Longleaf pines planted on tribal ground
Published 10:21 am Monday, January 7, 2019
Beginning late morning of Dec. 30, a brief ceremony commemorated the imminent planting of thousands of longleaf pine saplings. Both were done on tribal land belong to the Cheroenhaka (Nottoway) Indians, and four of its members led in the dedication.
Chief Walt “Red Hawk” Brown, Vice Chief Ellis Wright, and tribal members Mary Wilkerson and Beverly El, also a board member, led that ceremony.
The planting comes nearly a month after the state’s Department of Conservation and Recreation did a controlled burn of 175 acres of land in the area, just south of U.S. Route 58 (Southampton Parkway) near the highway’s intersection with Route 58 business (Camp Parkway.)
Burning cleared the area of debris left from the harvesting for timber a couple of years ago, and makes it suitable for planting the longleaf pines. All that has been part of the years-long mission by the DCR and Virginia Dept. of Forestry, among other state agencies, to restore longleaf populations in the Western Tidewater area.
Before settlers came from Europe, long leaf pines could be found growing on a million acres in the southeastern United States. But as the population grew, the acreage only decreased because people cut down the trees for multiple purposes such as timber for building houses and ships. Gum turpentine could be made from the resin, and the needles could be made into mulch.
Darren Loomis, the southeast region steward for the National Heritage division of the Department of Conservation and Recreation, said that by 2000, there were 300 left. Brown said later that at the completion of planting, there will be a total of 96,000 longleaf pines growing on the tribal land. Previously, 25,600 were put into approximately 63 other acres.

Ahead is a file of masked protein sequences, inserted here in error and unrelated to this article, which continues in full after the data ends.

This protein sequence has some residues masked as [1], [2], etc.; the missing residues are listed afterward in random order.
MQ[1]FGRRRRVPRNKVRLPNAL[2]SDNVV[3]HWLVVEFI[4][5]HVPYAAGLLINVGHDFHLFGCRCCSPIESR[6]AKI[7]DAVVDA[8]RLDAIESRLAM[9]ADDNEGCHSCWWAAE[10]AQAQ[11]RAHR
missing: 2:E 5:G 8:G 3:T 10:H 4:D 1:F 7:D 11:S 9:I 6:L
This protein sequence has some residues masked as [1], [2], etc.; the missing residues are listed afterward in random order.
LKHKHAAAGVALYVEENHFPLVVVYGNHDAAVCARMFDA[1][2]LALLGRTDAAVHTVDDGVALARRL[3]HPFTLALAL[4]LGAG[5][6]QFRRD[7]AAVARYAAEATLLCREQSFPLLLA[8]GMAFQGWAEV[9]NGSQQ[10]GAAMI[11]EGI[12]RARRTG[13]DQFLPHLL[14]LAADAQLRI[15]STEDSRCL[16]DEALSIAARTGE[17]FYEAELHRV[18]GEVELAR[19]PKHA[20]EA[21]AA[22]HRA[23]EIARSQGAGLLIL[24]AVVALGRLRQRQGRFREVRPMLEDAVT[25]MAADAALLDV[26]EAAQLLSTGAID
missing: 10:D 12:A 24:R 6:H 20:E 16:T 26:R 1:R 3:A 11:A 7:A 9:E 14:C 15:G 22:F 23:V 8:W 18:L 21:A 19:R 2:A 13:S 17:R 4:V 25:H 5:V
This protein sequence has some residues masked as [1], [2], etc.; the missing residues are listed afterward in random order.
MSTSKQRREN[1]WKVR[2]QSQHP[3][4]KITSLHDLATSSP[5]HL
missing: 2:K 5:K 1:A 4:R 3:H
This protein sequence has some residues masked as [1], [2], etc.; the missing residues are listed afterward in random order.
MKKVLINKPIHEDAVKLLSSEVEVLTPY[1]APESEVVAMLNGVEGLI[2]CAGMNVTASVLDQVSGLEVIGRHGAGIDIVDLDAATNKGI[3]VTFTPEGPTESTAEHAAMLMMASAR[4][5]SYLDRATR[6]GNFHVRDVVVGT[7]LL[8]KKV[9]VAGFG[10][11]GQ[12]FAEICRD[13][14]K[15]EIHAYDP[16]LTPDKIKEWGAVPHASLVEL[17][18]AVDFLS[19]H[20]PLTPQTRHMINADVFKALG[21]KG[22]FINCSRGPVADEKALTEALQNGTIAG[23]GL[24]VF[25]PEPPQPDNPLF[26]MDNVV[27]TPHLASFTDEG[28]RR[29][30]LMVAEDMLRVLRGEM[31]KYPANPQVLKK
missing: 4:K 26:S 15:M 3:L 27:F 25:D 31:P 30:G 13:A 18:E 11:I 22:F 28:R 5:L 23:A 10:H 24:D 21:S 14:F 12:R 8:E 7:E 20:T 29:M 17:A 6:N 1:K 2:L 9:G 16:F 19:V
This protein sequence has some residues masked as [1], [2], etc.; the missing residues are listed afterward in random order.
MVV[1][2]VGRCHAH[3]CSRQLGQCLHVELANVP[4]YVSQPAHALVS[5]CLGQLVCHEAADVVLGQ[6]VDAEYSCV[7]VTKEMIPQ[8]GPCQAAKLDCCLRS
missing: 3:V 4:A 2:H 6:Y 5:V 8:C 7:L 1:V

Also present at the ceremony was Rebecca Wilson, DCR regional supervisor, longleaf pine restoration specialist and Eastern fire manager. She said another burning will take place in a year and thereafter one to two years depending on the size of the plants.
The Cheroenhaka tract, as she called it, is part of the DCR’s Recreation’s Cypress Bridge Swamp Natural Area Preserve, which is managed by the Division of Natural Heritage in cooperation with the tribe.
Other locations for such nurseries are in the South Quay area of Suffolk; Zuni and the Chubb Sand Hill in Sussex County.
Wilson and Loomis stressed that the burnings are part of the adaptation process.
“It’s all about competition,” they said. “Otherwise, loblolly pine would take over.”
She said that longleaf pines, which grow from the tops of their heads, will begin to reproduce cones a little in their 20s, and will be considered mature in 80 to 100 years. They could live up to 400 years.